White Stone Days

January 2, 2008
By Alissa Laliberte, Ivoryton, CT

Skipping up the wooded hill, I watch as loose sticks and dirt crumble beneath my feet and slide down the steep slope. I laugh as this makes dirt spew into the face of Darwin, a spastic puppy that barks at the dust that is now clouding the air. He bounds ahead of me leaping up and down like a cricket. Chasing after the tiny puppy I match his energy with giggles. Stumbling over twigs, I reach the top of the hill. I turn around to see my grandmother panting on her way up. “Oh Jeez, Lissy.” She mutters in her high pitched voice, “I’m getting too old for this.” I laugh at my grandmother, waiting for her to catch up.

The two of us were known to have this kind of bond. The relationship that we held was very similar to that of best friends. We were constantly joking around with one another, and because she would take care of me after pre-school I was with her practically every day of my life making me more comfortable with her than any other person in the world. She knew me better than I knew myself. I remember the days that I would beg her to play a game called “shopping” with me, and she would beg me to take a nap. I would watch her as she dozed off for a second and then jump on her, forcing her to get up and play with me. Getting mad, she would try to fall back asleep, but the situation always ended with sheer laughter.

We always had these routine games and adventures that we would partake in together, that day on the hill was part of one in which we would walk through the trails cut into the back of my grandmother’s yard.

As my grandmother reached the peak of the hill, she gave me a big hug. I embraced her in giggles chiming, “Grammie, you’re too slow for me.” She laughed and we entered the trail that was cut into the lush wooded area. As we strolled around the twists and turns, following behind Darwin, we sang songs. My favorite was, “This is the song that never ends.” While most people would get sick of singing the song after the tenth verse, my grandmother and I would almost reach the triple digits before running out of breath or finding some sort of distraction. Along the way, we kept a steady pace, our eyes fixated on the ground beneath our toes. Someone viewing us might wonder why we were so focused on the dirt, but we were on a mission. We were searching for smooth, white rocks that we so often found hidden in the soil. At some point before the time I could remember, we had begun to collect these stones.

Spotting a glimpse of white in the corner of my eye, I darted in its direction. Being the youngster that I was, I didn’t care about filth so I knelt down on the ground disregarding the muck that was beginning to cover my pants. I dug through the grime uncovering a beautifully smooth, white rock. Yanking it from the ground, I held it above my head to show my grandmother that I had found the first rock. She beamed at me with her loving eyes, and took my hand as we continued on our journey.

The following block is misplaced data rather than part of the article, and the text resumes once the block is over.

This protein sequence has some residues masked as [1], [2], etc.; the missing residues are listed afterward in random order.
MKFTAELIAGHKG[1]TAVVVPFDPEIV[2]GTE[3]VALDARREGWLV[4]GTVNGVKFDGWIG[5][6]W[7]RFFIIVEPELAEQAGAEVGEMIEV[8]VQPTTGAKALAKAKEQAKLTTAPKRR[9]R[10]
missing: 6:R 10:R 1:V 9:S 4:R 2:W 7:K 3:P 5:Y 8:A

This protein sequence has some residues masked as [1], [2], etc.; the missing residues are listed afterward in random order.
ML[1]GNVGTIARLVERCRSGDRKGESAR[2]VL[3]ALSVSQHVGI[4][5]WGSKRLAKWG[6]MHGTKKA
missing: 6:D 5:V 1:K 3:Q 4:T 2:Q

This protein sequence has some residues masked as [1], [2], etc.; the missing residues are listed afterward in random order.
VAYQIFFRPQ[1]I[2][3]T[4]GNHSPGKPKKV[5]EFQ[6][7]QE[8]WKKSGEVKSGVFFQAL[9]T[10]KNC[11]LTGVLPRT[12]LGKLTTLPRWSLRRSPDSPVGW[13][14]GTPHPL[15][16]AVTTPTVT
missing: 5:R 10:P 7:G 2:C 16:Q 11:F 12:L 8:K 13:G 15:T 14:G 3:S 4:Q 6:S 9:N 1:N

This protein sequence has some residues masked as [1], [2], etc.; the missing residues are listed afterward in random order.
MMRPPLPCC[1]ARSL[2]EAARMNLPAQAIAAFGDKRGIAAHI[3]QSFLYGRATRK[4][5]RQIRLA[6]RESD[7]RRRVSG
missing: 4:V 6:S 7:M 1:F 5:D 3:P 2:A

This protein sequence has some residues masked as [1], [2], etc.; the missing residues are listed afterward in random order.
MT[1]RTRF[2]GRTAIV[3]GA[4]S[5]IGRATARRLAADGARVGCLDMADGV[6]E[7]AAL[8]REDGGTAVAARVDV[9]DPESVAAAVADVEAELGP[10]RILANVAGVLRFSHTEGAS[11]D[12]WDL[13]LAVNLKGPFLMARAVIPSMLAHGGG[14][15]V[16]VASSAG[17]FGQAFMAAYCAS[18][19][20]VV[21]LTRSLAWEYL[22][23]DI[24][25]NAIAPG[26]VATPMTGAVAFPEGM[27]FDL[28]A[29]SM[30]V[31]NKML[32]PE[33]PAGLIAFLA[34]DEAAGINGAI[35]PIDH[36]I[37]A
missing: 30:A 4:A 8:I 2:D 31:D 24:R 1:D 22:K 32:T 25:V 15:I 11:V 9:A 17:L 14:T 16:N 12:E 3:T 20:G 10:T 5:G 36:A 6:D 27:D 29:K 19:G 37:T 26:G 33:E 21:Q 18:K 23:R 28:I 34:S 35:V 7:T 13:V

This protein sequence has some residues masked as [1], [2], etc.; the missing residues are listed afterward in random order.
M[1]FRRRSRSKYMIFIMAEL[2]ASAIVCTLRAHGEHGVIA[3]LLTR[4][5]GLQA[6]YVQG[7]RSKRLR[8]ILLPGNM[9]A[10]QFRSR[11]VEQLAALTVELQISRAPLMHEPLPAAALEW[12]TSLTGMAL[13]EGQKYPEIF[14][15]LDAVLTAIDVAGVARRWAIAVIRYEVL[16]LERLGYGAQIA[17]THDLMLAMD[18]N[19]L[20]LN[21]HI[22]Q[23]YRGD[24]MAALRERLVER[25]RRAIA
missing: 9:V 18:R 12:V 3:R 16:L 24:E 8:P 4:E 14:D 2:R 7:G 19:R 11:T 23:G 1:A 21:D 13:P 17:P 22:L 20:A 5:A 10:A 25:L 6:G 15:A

After some time, we were stumbling through the thicket with numerous stones in hand. I can still feel the smooth surface of them as they tumbled around in my hands. They felt like silk, and I loved to trail my petite fingers over them scraping off the thin layer of dirt that enveloped them. The clinks of the hard rocks smashing together still ring through my ears as I picture Grammie and me scuttling to our final destination. When we reached it, I was transformed into a world of tranquility. The end of our adventure was a large clearing in which there resided a large, wooden bench swing adorned with delicate flowers. The soothing sounds of birds chirping always echoed throughout the area, adding to the feeling of bliss I would experience being with my grandmother.

Racing over to the base of the swing, my grandmother and I spread the white stones across the ground. Slowly, we aligned them with the stones that were already situated, forming a circle around the bench swing. After working on this project, we would relax on the swing. My legs were too short to touch the ground, so my grandmother was in charge of rocking the seat. I would grip her hand, squeezing it in a signal to go higher, move faster. The exhilaration of the swing caused my heart to pound, and I was in a world of utter content.

My memories of those white stones are ones of pure nostalgia and cheerfulness. I think the joy those stones conjure up have more to do with the company I was with then the actual objects themselves. Those days with my grandmother were irreplaceable. I wish just once more I could scurry up the hill, ahead of her, waiting for her to catch up and give me that big hug.

In more recent years, I was spending time in my backyard one day, in what used to be a sandbox which became a makeshift vegetable garden. Beneath the dirt, something caught my eye. Kneeling down, I was so anxious that I forgot about the muck that was forming on my jeans. I went back to the days where dirt didn’t matter, and dug through the grime catching filth underneath my fingernails. Immediately, I felt the smoothness of the stone against my fingertip. I pulled the stone out from the earth, and my mind raced back to those times skipping through the trails without a care in the world on those white stone days.

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